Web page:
• [0097]
    The polyethylene glycol molecules (or other chemical moieties) should be attached to the protein of the invention with consideration of effects on functional or antigenic domains. There are a number of attachment methods available to those skilled in the art, e.g., EP 0401384 herein incorporated by reference (coupling PEG to G-CSF), see also Malik et al., 1992, Exp. Hematol. 20:1028-1035 (reporting pegylation of GM-CSF using tresyl chloride). For example, polyethylene glycol may be covalently bound through amino acid residues via a reactive group, such as, a free amino or carboxyl group. Reactive groups are those to which an activated polyethylene glycol molecule may be bound. The amino acid residues having a free amino group include lysine residues and the N-terminal amino acid residues; those having a free carboxyl group include aspartic acid residues, glutamic acid residues and the C-terminal amino acid residue. Sulfhydryl groups may also be used as a reactive group for attaching the polyethylene glycol molecule(s). Preferred for therapeutic purposes is attachment at an amino group, such as attachment at the N-terminus or lysine group.
  • [0098]
    One may specifically desire a N-terminally chemically modified protein of the invention. Using polyethylene glycol as an illustration of the present compositions, one may select from a variety of polyethylene glycol molecules (by molecular weight, branching, etc.), the proportion of polyethylene glycol molecules to protein molecules of the invention in the reaction mix, the type of pegylation reaction to be performed, and the method of obtaining the selected N-terminally pegylated protein. The method of obtaining the N-terminally pegylated preparation (i.e., separating this moiety from other monopegylated moieties if necessary) may be by purification of the N-terminally pegylated material from a population of pegylated protein molecules. Selective N-terminal chemical modification may be accomplished by reductive alkylation which exploits differential reactivity of different types of primary amino groups (lysine versus the N-terminal) available for derivatization. Under the appropriate reaction conditions, substantially selective derivatization at the N-terminus with a carbonyl group containing polymer is achieved. For example, one may selectively N-terminally pegylate the protein of the invention by performing the reaction at a pH which allows one to take advantage of the pKa differences between the ε-amino groups of the lysine residues and that of the α-amino group of the N-terminal residue. By such selective derivatization, attachment of a water soluble polymer to the protein of the invention is controlled: the conjugation with the polymer takes place predominantly at the N-terminus and no significant modification of other reactive groups, such as the lysine side chain amino groups, occurs. Using reductive alkylation, the water soluble polymer may be of the type described above, and should have a single reactive aldehyde for coupling to the protein of the invention. Polyethylene glycol proprionaldehyde, containing a single reactive aldehyde, may be used.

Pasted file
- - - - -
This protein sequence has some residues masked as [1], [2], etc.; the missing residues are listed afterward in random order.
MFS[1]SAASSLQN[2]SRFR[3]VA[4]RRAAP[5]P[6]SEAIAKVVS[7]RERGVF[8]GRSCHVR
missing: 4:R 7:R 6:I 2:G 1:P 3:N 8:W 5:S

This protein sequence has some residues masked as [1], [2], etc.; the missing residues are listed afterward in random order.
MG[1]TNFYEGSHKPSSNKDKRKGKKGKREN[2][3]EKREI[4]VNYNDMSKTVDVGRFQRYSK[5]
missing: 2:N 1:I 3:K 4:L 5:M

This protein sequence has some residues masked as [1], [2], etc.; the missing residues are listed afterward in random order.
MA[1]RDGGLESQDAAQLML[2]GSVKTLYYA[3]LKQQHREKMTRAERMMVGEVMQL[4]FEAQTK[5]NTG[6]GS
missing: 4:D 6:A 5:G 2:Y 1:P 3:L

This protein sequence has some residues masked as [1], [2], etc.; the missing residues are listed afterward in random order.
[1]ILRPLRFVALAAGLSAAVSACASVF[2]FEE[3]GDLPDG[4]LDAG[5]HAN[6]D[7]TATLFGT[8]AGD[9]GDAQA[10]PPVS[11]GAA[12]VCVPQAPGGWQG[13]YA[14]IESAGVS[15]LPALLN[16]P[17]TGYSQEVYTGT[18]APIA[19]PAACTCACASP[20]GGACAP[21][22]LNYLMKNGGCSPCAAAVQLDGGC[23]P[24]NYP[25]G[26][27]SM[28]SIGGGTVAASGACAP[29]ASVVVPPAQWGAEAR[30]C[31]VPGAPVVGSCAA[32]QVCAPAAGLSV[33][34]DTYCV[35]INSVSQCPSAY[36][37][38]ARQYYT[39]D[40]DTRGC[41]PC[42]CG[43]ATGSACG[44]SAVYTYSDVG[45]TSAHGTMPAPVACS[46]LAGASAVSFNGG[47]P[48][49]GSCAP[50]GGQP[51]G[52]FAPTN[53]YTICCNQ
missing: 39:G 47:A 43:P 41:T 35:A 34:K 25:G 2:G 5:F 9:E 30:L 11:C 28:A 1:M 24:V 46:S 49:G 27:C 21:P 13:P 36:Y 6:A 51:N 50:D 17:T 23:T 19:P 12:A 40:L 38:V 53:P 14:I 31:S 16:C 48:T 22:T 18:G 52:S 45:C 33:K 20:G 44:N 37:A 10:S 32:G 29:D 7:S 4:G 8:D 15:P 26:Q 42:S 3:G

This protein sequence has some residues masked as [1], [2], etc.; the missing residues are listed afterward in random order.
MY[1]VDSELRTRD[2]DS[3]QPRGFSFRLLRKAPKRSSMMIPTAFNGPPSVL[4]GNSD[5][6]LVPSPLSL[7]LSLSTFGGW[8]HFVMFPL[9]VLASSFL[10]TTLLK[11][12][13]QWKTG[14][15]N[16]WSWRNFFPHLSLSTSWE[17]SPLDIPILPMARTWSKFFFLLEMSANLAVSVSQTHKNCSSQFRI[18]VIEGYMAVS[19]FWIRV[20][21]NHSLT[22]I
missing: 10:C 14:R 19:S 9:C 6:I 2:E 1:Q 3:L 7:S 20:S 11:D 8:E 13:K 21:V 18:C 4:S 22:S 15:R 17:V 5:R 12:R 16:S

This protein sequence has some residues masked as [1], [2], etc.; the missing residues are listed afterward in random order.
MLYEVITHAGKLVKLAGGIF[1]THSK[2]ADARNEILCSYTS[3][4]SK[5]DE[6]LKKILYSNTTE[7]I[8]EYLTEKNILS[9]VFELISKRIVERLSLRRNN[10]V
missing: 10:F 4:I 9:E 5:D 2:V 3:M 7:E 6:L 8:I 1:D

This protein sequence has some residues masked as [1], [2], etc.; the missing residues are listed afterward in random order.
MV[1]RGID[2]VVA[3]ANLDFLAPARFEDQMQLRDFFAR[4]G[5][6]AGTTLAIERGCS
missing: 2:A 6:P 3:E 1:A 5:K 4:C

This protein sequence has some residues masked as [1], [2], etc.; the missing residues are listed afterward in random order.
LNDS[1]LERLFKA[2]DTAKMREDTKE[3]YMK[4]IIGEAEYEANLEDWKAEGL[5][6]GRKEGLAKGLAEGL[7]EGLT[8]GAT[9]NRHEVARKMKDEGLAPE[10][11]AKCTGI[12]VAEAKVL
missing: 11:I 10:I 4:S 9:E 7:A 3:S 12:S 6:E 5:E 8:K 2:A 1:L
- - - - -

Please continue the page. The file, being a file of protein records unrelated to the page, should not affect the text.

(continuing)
• [0099]
    Antibodies
  • [0100]
    An isolated protein of the invention or a portion or fragment thereof, can be used as an immunogen to generate antibodies that bind the protein of the invention using standard techniques for polyclonal and monoclonal antibody preparation. The term “antibody” as used herein refers to immunoglobulin molecules and immunologically active portions of immunoglobulin molecules, i.e., molecules that contain an antigen-binding site that is specific for—that is, that binds to—an antigen, such as the protein of the invention, or a fragment thereof. A molecule that specifically binds to the protein of the invention is a molecule that binds the protein of the invention, but does not substantially bind other molecules in a sample, e.g., a biological sample that naturally contains the protein of the invention. Examples of immunologically active portions of immunoglobulin molecules include F(ab) and F(ab′)2 fragments that can be generated by treating the antibody with an enzyme such as pepsin. The invention provides polyclonal, monoclonal and chimeric antibodies that have the protein of the invention, a variant thereof, a fragment thereof, or an analog or derivative thereof, as an immunogen. Chimeric antibodies are preferred for use in therapy of human diseases or disorders, since the human or humanized antibodies are much less likely than xenogenic antibodies to induce an immune response, in particular an allergic response, themselves.